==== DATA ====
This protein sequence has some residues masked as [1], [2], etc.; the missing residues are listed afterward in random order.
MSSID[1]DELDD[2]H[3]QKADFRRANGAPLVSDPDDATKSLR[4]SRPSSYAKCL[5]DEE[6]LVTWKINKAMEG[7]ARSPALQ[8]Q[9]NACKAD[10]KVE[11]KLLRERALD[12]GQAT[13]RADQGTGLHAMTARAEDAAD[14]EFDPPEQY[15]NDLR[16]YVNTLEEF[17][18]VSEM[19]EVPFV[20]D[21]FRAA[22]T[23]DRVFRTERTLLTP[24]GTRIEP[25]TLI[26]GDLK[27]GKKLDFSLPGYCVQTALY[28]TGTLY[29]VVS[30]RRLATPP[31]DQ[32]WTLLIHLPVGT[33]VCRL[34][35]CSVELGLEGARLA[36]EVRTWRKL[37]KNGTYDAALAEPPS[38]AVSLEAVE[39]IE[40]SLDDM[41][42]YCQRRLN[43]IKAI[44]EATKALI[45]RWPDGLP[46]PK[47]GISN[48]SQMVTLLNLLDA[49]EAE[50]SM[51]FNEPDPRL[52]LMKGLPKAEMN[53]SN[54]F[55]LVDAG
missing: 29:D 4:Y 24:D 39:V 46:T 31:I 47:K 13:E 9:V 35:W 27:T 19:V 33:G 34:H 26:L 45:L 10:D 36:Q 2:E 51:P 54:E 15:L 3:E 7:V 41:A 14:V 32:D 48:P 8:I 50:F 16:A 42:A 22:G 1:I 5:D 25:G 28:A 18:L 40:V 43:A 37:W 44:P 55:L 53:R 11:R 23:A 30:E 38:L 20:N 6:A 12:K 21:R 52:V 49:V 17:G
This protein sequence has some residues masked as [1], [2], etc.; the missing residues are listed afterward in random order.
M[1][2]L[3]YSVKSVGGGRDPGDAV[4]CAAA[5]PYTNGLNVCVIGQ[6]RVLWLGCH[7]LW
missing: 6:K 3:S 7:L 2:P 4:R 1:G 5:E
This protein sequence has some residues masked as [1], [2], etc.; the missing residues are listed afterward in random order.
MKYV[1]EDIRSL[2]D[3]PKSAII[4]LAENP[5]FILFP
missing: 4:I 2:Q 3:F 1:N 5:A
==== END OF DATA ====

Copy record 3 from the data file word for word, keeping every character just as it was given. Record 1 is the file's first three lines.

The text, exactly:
This protein sequence has some residues masked as [1], [2], etc.; the missing residues are listed afterward in random order.
MKYV[1]EDIRSL[2]D[3]PKSAII[4]LAENP[5]FILFP
missing: 4:I 2:Q 3:F 1:N 5:A